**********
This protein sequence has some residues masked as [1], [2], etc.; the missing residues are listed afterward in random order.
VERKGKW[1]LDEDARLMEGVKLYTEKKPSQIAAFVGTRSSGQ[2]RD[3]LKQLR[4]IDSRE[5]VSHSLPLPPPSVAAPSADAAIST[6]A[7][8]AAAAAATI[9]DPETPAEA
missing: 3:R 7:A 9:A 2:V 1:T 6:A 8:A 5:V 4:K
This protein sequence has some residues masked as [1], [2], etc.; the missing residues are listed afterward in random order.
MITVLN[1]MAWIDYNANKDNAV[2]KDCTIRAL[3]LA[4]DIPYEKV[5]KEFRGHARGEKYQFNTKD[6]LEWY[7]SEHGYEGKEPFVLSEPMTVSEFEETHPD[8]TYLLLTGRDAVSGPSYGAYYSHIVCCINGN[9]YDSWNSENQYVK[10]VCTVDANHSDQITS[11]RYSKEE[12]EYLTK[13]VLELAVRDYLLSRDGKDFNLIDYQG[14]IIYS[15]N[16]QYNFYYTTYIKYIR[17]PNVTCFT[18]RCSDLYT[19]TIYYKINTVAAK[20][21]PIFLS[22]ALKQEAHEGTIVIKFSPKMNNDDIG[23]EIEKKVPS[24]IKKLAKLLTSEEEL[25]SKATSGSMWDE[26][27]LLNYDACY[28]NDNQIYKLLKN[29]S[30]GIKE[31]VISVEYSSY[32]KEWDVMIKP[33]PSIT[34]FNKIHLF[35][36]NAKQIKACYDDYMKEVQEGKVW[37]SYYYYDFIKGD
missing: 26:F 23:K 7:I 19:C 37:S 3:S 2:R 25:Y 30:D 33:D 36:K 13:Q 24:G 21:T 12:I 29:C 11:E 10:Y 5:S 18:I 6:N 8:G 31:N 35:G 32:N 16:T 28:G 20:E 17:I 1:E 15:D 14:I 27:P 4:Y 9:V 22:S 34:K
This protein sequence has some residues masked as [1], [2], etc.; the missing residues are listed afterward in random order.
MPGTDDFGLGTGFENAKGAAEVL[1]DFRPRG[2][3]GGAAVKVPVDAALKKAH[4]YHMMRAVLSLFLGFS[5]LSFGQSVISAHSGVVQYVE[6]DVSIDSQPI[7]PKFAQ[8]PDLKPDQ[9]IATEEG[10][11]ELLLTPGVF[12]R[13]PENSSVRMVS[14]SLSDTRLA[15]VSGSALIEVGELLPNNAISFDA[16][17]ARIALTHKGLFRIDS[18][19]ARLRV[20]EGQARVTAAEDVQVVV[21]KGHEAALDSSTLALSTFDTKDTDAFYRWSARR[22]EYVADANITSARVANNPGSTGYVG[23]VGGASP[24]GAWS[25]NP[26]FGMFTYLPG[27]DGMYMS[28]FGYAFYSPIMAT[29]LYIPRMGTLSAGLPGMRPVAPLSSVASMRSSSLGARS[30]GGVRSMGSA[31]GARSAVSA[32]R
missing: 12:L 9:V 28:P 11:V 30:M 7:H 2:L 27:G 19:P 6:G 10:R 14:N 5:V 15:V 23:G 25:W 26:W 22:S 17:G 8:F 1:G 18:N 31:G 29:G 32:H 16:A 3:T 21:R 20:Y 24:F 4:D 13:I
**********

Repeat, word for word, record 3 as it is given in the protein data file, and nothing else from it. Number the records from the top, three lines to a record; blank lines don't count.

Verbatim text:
This protein sequence has some residues masked as [1], [2], etc.; the missing residues are listed afterward in random order.
MPGTDDFGLGTGFENAKGAAEVL[1]DFRPRG[2][3]GGAAVKVPVDAALKKAH[4]YHMMRAVLSLFLGFS[5]LSFGQSVISAHSGVVQYVE[6]DVSIDSQPI[7]PKFAQ[8]PDLKPDQ[9]IATEEG[10][11]ELLLTPGVF[12]R[13]PENSSVRMVS[14]SLSDTRLA[15]VSGSALIEVGELLPNNAISFDA[16][17]ARIALTHKGLFRIDS[18][19]ARLRV[20]EGQARVTAAEDVQVVV[21]KGHEAALDSSTLALSTFDTKDTDAFYRWSARR[22]EYVADANITSARVANNPGSTGYVG[23]VGGASP[24]GAWS[25]NP[26]FGMFTYLPG[27]DGMYMS[28]FGYAFYSPIMAT[29]LYIPRMGTLSAGLPGMRPVAPLSSVASMRSSSLGARS[30]GGVRSMGSA[31]GARSAVSA[32]R
missing: 12:L 9:V 28:P 11:V 30:M 7:H 2:L 27:G 19:P 6:G 10:R 14:N 5:V 15:V 23:G 25:W 26:W 22:S 17:G 8:F 1:G 18:N 31:G 29:G 32:H 16:A 3:T 21:R 20:Y 24:F 4:D 13:I